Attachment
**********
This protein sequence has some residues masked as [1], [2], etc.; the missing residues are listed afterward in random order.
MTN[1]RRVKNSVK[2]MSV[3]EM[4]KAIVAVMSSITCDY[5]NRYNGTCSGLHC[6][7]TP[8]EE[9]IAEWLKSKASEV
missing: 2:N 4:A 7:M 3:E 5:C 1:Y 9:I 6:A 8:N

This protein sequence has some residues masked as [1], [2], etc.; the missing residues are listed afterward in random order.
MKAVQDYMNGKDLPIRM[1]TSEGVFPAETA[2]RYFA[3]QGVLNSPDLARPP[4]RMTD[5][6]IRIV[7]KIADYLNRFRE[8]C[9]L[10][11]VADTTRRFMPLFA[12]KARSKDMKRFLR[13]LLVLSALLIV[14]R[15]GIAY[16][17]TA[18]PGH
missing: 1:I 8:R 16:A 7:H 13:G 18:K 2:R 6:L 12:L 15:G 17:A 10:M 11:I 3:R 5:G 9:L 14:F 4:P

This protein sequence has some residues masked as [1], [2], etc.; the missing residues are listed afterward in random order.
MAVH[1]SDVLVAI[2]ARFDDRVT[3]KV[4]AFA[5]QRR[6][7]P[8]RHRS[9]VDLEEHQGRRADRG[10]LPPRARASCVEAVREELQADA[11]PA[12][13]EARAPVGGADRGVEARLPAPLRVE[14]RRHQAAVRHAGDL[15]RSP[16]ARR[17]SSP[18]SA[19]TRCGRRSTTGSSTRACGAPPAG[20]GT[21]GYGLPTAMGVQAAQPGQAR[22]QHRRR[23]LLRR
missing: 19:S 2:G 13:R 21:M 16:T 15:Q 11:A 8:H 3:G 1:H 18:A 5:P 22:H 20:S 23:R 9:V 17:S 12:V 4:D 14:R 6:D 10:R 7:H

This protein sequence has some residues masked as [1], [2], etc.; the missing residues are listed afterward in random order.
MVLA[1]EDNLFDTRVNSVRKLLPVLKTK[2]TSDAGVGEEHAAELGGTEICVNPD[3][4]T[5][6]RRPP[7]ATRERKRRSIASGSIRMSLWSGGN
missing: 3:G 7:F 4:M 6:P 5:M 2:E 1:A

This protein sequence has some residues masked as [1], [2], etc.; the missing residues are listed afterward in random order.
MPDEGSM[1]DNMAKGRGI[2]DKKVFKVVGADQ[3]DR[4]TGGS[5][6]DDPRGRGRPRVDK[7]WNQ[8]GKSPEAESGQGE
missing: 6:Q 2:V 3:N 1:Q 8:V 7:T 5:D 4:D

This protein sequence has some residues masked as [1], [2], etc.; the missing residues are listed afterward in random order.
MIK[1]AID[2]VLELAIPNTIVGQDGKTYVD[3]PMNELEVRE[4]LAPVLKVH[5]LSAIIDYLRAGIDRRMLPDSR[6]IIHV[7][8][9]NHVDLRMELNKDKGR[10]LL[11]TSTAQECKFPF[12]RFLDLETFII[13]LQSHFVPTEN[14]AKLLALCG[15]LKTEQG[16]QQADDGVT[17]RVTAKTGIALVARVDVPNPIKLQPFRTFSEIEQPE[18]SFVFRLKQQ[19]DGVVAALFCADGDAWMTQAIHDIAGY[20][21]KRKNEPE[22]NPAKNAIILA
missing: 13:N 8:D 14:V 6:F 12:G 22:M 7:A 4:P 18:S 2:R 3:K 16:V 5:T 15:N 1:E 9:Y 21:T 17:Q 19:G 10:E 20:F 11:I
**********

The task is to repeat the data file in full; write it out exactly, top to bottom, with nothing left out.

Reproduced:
This protein sequence has some residues masked as [1], [2], etc.; the missing residues are listed afterward in random order.
MTN[1]RRVKNSVK[2]MSV[3]EM[4]KAIVAVMSSITCDY[5]NRYNGTCSGLHC[6][7]TP[8]EE[9]IAEWLKSKASEV
missing: 2:N 4:A 7:M 3:E 5:C 1:Y 9:I 6:A 8:N

This protein sequence has some residues masked as [1], [2], etc.; the missing residues are listed afterward in random order.
MKAVQDYMNGKDLPIRM[1]TSEGVFPAETA[2]RYFA[3]QGVLNSPDLARPP[4]RMTD[5][6]IRIV[7]KIADYLNRFRE[8]C[9]L[10][11]VADTTRRFMPLFA[12]KARSKDMKRFLR[13]LLVLSALLIV[14]R[15]GIAY[16][17]TA[18]PGH
missing: 1:I 8:R 16:A 7:H 13:G 18:K 2:R 6:L 12:L 15:G 17:A 10:M 11:I 3:R 5:G 9:L 14:F 4:P

This protein sequence has some residues masked as [1], [2], etc.; the missing residues are listed afterward in random order.
MAVH[1]SDVLVAI[2]ARFDDRVT[3]KV[4]AFA[5]QRR[6][7]P[8]RHRS[9]VDLEEHQGRRADRG[10]LPPRARASCVEAVREELQADA[11]PA[12][13]EARAPVGGADRGVEARLPAPLRVE[14]RRHQAAVRHAGDL[15]RSP[16]ARR[17]SSP[18]SA[19]TRCGRRSTTGSSTRACGAPPAG[20]GT[21]GYGLPTAMGVQAAQPGQAR[22]QHRRR[23]LLRR
missing: 19:S 2:G 13:R 21:M 16:T 15:Q 11:A 8:H 3:G 1:H 18:A 5:P 22:H 20:S 23:R 9:V 17:S 12:V 4:D 14:R 6:D 10:R 7:H

This protein sequence has some residues masked as [1], [2], etc.; the missing residues are listed afterward in random order.
MVLA[1]EDNLFDTRVNSVRKLLPVLKTK[2]TSDAGVGEEHAAELGGTEICVNPD[3][4]T[5][6]RRPP[7]ATRERKRRSIASGSIRMSLWSGGN
missing: 3:G 7:F 4:M 6:P 5:M 2:E 1:A

This protein sequence has some residues masked as [1], [2], etc.; the missing residues are listed afterward in random order.
MPDEGSM[1]DNMAKGRGI[2]DKKVFKVVGADQ[3]DR[4]TGGS[5][6]DDPRGRGRPRVDK[7]WNQ[8]GKSPEAESGQGE
missing: 6:Q 2:V 3:N 1:Q 8:V 7:T 5:D 4:D

This protein sequence has some residues masked as [1], [2], etc.; the missing residues are listed afterward in random order.
MIK[1]AID[2]VLELAIPNTIVGQDGKTYVD[3]PMNELEVRE[4]LAPVLKVH[5]LSAIIDYLRAGIDRRMLPDSR[6]IIHV[7][8][9]NHVDLRMELNKDKGR[10]LL[11]TSTAQECKFPF[12]RFLDLETFII[13]LQSHFVPTEN[14]AKLLALCG[15]LKTEQG[16]QQADDGVT[17]RVTAKTGIALVARVDVPNPIKLQPFRTFSEIEQPE[18]SFVFRLKQQ[19]DGVVAALFCADGDAWMTQAIHDIAGY[20][21]KRKNEPE[22]NPAKNAIILA
missing: 13:N 8:D 14:V 6:F 12:G 22:M 7:A 4:P 18:S 2:R 3:K 16:V 5:T 15:N 1:E 9:Y 21:T 17:Q 19:G 10:E 20:F 11:I